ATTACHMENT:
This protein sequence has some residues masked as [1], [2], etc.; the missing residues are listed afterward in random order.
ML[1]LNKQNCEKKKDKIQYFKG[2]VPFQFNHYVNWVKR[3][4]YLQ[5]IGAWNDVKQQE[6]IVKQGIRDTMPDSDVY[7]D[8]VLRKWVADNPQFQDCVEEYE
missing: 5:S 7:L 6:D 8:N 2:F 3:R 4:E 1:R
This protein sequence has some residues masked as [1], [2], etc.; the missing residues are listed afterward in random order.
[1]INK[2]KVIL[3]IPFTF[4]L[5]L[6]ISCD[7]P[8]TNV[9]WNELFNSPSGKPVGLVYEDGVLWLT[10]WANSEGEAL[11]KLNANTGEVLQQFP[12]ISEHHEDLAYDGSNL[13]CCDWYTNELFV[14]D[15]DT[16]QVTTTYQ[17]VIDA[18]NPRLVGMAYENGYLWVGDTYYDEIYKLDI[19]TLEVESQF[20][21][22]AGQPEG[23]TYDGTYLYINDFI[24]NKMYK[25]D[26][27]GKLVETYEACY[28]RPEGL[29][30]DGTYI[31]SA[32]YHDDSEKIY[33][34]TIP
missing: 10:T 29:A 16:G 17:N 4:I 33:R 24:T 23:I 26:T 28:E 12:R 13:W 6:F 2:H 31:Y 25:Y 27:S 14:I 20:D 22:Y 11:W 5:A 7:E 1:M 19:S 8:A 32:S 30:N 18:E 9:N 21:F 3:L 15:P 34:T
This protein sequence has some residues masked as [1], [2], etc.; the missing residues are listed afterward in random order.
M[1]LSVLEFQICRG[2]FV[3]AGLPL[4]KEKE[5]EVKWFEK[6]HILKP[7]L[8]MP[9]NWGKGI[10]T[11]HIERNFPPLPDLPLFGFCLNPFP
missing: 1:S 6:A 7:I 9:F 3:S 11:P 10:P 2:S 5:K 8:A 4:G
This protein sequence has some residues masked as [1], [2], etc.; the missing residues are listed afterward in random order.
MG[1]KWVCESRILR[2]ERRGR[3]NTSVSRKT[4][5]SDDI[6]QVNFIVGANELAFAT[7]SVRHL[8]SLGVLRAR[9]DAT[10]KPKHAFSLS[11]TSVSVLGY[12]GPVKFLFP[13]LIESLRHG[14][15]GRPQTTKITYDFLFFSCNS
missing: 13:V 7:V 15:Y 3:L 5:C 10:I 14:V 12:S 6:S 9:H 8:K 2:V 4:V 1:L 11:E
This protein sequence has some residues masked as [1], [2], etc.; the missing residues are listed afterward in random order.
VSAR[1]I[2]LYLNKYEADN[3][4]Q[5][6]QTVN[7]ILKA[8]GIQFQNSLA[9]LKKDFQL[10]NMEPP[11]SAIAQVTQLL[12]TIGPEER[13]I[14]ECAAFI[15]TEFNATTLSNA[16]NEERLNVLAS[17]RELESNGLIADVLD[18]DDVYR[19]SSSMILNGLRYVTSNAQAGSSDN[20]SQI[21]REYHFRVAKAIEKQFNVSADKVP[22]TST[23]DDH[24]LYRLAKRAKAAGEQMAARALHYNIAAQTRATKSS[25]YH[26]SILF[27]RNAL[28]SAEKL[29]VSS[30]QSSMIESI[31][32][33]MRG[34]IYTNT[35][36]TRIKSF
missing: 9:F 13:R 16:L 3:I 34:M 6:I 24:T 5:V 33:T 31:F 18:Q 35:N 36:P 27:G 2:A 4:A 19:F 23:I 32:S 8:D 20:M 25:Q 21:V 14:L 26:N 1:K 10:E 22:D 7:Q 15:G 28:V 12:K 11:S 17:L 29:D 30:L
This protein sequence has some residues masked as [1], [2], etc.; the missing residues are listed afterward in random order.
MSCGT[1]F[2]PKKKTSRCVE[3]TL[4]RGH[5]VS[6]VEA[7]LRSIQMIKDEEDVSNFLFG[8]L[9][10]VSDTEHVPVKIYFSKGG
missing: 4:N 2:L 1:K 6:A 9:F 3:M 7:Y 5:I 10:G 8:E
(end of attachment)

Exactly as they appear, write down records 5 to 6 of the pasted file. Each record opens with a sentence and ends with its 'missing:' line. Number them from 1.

This protein sequence has some residues masked as [1], [2], etc.; the missing residues are listed afterward in random order.
VSAR[1]I[2]LYLNKYEADN[3][4]Q[5][6]QTVN[7]ILKA[8]GIQFQNSLA[9]LKKDFQL[10]NMEPP[11]SAIAQVTQLL[12]TIGPEER[13]I[14]ECAAFI[15]TEFNATTLSNA[16]NEERLNVLAS[17]RELESNGLIADVLD[18]DDVYR[19]SSSMILNGLRYVTSNAQAGSSDN[20]SQI[21]REYHFRVAKAIEKQFNVSADKVP[22]TST[23]DDH[24]LYRLAKRAKAAGEQMAARALHYNIAAQTRATKSS[25]YH[26]SILF[27]RNAL[28]SAEKL[29]VSS[30]QSSMIESI[31][32][33]MRG[34]IYTNT[35][36]TRIKSF
missing: 9:F 13:R 16:L 3:I 34:M 6:I 24:T 5:V 33:T 31:F 18:Q 35:N 36:P 27:G 2:A 4:A 19:F 23:I 32:S 8:D 20:M 25:Q 21:V 14:L 26:N 1:K 10:E 22:D 7:Q 15:G 28:V 12:K 11:S 17:L 29:D 30:L
This protein sequence has some residues masked as [1], [2], etc.; the missing residues are listed afterward in random order.
MSCGT[1]F[2]PKKKTSRCVE[3]TL[4]RGH[5]VS[6]VEA[7]LRSIQMIKDEEDVSNFLFG[8]L[9][10]VSDTEHVPVKIYFSKGG
missing: 4:N 2:L 1:K 6:A 9:F 3:M 7:Y 5:I 10:G 8:E